Willful Neglect

“If you die without signing your will in this country, you leave chaos behind you. The lack of clarity intensifies bereavement and pitches family members into a cauldron of legal dictates. Bank accounts are frozen, cards unusable, cash inaccessible. If your partner dies intestate, it makes normal life almost impossible to retrieve….”   Danae Brook

Danae Brook is a widow whose husband died without a will.  And while she is referencing the laws of the United Kingdom, this experience is not limited to just those whose spouses die intestate (without a will) in the UK.   Rather, this chaos is what many survivors experience across the globe when their spouse dies without a will.

A common misconception that married couples and even common-law couples have is that if their spouse / partner dies, the assets left behind will automatically flow to them.  Depending on the jurisdiction in which you live, and each jurisdiction can have vastly different rules of succession, this simply is not the case.  When it comes to dying intestate, some places treat married and common-law partners differently.  For instance, in Ontario, the Succession Law Reform Act (SLRA) governs how property is to be distributed.   Under that act, a common-law partner does not have automatic property rights and in the absence of being able to prove dependency, a common-law partner can be left with nothing from their partner’s estate.   While in Ontario a legally married spouse does have some automatic property rights, they may not inherit everything.  For instance, if a married couple has two children (regardless of age) and one of the spouses passes away without a will, the surviving spouse inherits the first $200,000 and receives just 1/3 of the remaining estate value with the children splitting the remainder.   Very quickly, a survivor can go from thinking they will be okay to facing a life without adequate financial resources.   Danae shared her experience in an article published in the UK’s Daily Mail in October of 2016 as a way of informing others about what happens if your affairs aren’t in order.  Hopefully, her words can inspire you to ensure you (and your partner) have an up-to-date will, that a survivor will be okay and those who are important to you don’t suffer the way she has.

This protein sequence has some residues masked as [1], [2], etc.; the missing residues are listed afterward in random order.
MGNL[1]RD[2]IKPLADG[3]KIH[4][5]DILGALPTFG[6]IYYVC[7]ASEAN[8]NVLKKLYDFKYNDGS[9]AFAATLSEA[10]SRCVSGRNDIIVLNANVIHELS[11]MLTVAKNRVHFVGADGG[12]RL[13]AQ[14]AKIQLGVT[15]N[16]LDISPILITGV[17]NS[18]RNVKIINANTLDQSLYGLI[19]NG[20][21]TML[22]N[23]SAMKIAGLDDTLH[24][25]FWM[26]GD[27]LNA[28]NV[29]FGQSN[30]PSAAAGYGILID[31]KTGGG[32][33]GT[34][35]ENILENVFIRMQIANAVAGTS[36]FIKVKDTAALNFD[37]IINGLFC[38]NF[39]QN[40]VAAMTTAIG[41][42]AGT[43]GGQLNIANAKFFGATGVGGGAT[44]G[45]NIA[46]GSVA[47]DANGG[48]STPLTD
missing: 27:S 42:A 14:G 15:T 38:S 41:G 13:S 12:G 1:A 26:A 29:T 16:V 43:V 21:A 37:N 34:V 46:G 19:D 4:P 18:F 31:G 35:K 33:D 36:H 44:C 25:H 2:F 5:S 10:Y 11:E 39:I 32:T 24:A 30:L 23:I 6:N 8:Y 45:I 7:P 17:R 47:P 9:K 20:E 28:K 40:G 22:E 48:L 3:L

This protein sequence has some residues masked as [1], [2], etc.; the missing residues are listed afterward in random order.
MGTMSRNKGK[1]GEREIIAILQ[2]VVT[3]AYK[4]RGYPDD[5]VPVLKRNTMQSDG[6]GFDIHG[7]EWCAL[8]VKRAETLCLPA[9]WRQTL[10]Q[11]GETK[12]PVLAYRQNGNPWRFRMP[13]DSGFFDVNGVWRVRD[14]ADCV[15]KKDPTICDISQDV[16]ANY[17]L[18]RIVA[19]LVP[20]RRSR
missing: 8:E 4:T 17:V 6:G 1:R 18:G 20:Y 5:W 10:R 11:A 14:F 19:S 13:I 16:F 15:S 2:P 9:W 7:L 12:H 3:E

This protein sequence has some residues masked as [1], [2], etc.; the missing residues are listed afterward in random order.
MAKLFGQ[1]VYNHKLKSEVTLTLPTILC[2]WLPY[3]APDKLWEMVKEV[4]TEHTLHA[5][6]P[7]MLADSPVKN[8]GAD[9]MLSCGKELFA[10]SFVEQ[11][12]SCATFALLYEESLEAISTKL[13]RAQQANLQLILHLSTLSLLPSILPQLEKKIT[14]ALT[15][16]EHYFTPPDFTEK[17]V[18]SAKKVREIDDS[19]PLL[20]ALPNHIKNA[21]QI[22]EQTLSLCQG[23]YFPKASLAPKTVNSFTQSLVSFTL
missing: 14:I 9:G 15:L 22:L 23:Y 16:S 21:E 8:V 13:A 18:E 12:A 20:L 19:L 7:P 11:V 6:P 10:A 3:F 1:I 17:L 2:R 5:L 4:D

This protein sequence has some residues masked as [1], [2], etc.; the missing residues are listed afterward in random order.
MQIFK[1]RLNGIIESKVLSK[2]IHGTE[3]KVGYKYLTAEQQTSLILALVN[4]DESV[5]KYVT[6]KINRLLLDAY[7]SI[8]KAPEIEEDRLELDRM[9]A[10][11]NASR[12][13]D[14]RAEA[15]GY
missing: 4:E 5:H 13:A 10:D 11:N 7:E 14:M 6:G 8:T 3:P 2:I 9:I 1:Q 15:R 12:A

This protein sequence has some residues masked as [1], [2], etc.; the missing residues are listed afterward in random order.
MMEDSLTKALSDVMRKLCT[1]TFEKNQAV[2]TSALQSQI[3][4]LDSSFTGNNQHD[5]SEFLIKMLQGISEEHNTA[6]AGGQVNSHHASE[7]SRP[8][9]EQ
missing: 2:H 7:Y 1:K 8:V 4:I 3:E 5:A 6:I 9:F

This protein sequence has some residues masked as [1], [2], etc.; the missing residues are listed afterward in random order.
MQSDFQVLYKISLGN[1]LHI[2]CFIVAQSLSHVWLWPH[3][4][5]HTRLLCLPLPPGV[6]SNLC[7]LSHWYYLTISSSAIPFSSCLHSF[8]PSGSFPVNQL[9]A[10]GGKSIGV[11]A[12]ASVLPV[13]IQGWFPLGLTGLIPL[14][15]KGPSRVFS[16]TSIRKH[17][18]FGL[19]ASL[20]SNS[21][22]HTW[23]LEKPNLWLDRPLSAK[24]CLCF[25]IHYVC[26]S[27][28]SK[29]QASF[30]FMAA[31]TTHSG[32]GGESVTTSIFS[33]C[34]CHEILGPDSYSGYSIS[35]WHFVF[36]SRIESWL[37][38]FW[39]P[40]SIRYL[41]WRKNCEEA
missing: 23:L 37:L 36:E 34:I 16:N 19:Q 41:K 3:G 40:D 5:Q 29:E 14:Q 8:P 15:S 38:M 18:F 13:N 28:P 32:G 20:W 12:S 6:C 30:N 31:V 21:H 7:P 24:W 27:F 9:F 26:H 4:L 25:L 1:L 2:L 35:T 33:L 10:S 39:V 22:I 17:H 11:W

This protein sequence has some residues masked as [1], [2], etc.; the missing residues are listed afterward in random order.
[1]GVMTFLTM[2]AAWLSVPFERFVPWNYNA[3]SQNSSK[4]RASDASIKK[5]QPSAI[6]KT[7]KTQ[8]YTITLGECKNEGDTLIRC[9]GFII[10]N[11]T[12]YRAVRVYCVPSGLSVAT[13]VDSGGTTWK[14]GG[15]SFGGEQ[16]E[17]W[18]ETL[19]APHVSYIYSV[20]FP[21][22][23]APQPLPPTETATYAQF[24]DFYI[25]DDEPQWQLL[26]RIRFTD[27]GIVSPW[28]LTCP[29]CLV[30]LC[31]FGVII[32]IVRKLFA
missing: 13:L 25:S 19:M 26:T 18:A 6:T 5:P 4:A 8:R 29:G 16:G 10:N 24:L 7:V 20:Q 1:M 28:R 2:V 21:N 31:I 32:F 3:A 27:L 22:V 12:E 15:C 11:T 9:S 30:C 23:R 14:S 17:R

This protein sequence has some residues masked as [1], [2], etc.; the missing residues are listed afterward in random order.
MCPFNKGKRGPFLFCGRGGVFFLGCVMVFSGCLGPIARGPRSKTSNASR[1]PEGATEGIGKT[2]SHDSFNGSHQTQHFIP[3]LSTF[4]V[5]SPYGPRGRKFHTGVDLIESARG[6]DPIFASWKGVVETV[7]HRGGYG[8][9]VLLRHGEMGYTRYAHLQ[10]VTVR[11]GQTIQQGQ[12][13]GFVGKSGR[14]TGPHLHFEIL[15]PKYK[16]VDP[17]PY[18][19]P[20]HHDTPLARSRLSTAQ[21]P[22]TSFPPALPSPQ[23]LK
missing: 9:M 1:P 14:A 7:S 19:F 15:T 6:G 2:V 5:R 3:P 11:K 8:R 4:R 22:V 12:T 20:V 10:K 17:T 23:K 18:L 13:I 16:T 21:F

“Robin and I had known each other for more than 50 years, been together for 20, and married for 14.…

It was totally unexpected. We were in our 50s, divorced from previous partners, single and not looking for anything more – but this was an electric, love-at-second-sight moment that was transformative for both of us. At the time I wrote (in YOU), ‘Finding the love of your life in the autumn of your life is a strange and humbling experience.’ It was also exhilarating, and a handful.

We had three grown-up sons each – six between us – and five grandchildren, but neither of us could imagine life without the other, so we lived together for the next 20 wonderful years…

I look back on this as an idyll – one that was ripped away from us by fate, unexpected death and ignorance of the law… It is a lesson in not taking happiness for granted.

Robin trained in the City as a financial analyst. He managed our money and it never occurred to me that all our practical arrangements were not entirely in order. Like many wives, I simply left such matters to him. What I didn’t know was that when you marry, or remarry, any previous will you have made becomes invalid – and your new spouse does not automatically inherit your estate.

Robin had failed to rewrite his will when he married me. When it became obvious how ill he was in those dreadful early weeks of 2014, he rewrote it, but its completion was delayed by a quibble with the lawyers over a particular clause and he died the night before he was due to sign it.

Until that point, intestacy was not even a word in my vocabulary, but I discovered its full meaning only too quickly after Robin’s death. If you die without signing your will – no matter that your family and your lawyers know exactly what your wishes are – all your choices are null and void. Your property and your money become subject to the rules of intestacy, and these are so densely draconian you will probably never fully understand them.